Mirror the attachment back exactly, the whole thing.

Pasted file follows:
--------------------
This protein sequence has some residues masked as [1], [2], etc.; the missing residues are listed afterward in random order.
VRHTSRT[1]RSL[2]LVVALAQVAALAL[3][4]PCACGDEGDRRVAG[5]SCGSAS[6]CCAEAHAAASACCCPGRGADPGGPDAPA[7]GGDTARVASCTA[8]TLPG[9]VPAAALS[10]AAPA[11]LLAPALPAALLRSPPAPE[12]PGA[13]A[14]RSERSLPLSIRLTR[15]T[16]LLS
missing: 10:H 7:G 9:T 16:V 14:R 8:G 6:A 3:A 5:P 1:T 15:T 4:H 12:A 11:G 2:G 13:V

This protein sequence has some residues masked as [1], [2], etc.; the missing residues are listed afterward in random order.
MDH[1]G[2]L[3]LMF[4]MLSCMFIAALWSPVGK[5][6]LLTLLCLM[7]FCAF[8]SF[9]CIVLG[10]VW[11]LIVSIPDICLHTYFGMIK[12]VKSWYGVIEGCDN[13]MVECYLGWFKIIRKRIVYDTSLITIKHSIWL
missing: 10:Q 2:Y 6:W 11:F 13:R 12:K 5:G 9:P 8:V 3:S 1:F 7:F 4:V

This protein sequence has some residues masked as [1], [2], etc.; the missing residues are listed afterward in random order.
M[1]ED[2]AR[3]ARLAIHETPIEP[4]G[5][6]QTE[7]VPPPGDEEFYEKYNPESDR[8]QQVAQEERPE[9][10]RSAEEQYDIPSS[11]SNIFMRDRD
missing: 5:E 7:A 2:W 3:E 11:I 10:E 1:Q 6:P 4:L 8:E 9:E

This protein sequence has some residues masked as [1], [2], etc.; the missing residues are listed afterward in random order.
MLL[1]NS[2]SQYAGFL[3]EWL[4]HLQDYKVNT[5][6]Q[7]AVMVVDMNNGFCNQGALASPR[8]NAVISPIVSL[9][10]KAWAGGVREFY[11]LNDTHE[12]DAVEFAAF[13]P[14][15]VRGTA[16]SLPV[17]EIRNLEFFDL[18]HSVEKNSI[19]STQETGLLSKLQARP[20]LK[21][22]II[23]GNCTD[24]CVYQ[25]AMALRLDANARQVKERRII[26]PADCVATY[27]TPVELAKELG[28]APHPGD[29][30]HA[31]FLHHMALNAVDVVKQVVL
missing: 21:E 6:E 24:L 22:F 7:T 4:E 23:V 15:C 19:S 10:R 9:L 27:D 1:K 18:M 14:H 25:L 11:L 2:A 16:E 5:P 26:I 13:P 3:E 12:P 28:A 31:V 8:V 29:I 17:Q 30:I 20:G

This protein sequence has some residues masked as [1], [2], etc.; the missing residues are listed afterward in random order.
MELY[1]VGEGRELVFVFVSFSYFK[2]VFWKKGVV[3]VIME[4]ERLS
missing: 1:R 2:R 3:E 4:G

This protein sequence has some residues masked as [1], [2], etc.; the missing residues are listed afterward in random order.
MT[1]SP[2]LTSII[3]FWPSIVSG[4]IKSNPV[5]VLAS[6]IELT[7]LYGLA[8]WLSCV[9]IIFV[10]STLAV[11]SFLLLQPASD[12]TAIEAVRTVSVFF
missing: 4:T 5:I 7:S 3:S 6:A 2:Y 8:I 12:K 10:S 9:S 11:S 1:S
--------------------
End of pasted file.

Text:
This protein sequence has some residues masked as [1], [2], etc.; the missing residues are listed afterward in random order.
VRHTSRT[1]RSL[2]LVVALAQVAALAL[3][4]PCACGDEGDRRVAG[5]SCGSAS[6]CCAEAHAAASACCCPGRGADPGGPDAPA[7]GGDTARVASCTA[8]TLPG[9]VPAAALS[10]AAPA[11]LLAPALPAALLRSPPAPE[12]PGA[13]A[14]RSERSLPLSIRLTR[15]T[16]LLS
missing: 10:H 7:G 9:T 16:V 14:R 8:G 6:A 3:A 5:P 1:T 15:T 4:H 12:A 11:G 2:G 13:V

This protein sequence has some residues masked as [1], [2], etc.; the missing residues are listed afterward in random order.
MDH[1]G[2]L[3]LMF[4]MLSCMFIAALWSPVGK[5][6]LLTLLCLM[7]FCAF[8]SF[9]CIVLG[10]VW[11]LIVSIPDICLHTYFGMIK[12]VKSWYGVIEGCDN[13]MVECYLGWFKIIRKRIVYDTSLITIKHSIWL
missing: 10:Q 2:Y 6:W 11:F 13:R 12:K 5:G 9:P 8:V 3:S 1:F 7:F 4:V

This protein sequence has some residues masked as [1], [2], etc.; the missing residues are listed afterward in random order.
M[1]ED[2]AR[3]ARLAIHETPIEP[4]G[5][6]QTE[7]VPPPGDEEFYEKYNPESDR[8]QQVAQEERPE[9][10]RSAEEQYDIPSS[11]SNIFMRDRD
missing: 5:E 7:A 2:W 3:E 11:I 10:E 1:Q 6:P 4:L 8:E 9:E

This protein sequence has some residues masked as [1], [2], etc.; the missing residues are listed afterward in random order.
MLL[1]NS[2]SQYAGFL[3]EWL[4]HLQDYKVNT[5][6]Q[7]AVMVVDMNNGFCNQGALASPR[8]NAVISPIVSL[9][10]KAWAGGVREFY[11]LNDTHE[12]DAVEFAAF[13]P[14][15]VRGTA[16]SLPV[17]EIRNLEFFDL[18]HSVEKNSI[19]STQETGLLSKLQARP[20]LK[21][22]II[23]GNCTD[24]CVYQ[25]AMALRLDANARQVKERRII[26]PADCVATY[27]TPVELAKELG[28]APHPGD[29][30]HA[31]FLHHMALNAVDVVKQVVL
missing: 21:E 6:E 24:L 22:F 7:T 4:E 23:V 15:C 19:S 10:R 9:L 27:D 1:K 18:M 14:H 25:L 11:L 2:A 16:E 5:P 26:I 13:P 3:E 12:P 28:A 31:V 8:V 29:I 17:Q 30:I 20:G

This protein sequence has some residues masked as [1], [2], etc.; the missing residues are listed afterward in random order.
MELY[1]VGEGRELVFVFVSFSYFK[2]VFWKKGVV[3]VIME[4]ERLS
missing: 1:R 2:R 3:E 4:G

This protein sequence has some residues masked as [1], [2], etc.; the missing residues are listed afterward in random order.
MT[1]SP[2]LTSII[3]FWPSIVSG[4]IKSNPV[5]VLAS[6]IELT[7]LYGLA[8]WLSCV[9]IIFV[10]STLAV[11]SFLLLQPASD[12]TAIEAVRTVSVFF
missing: 4:T 5:I 7:S 3:S 6:A 2:Y 8:I 12:K 10:S 9:S 11:S 1:S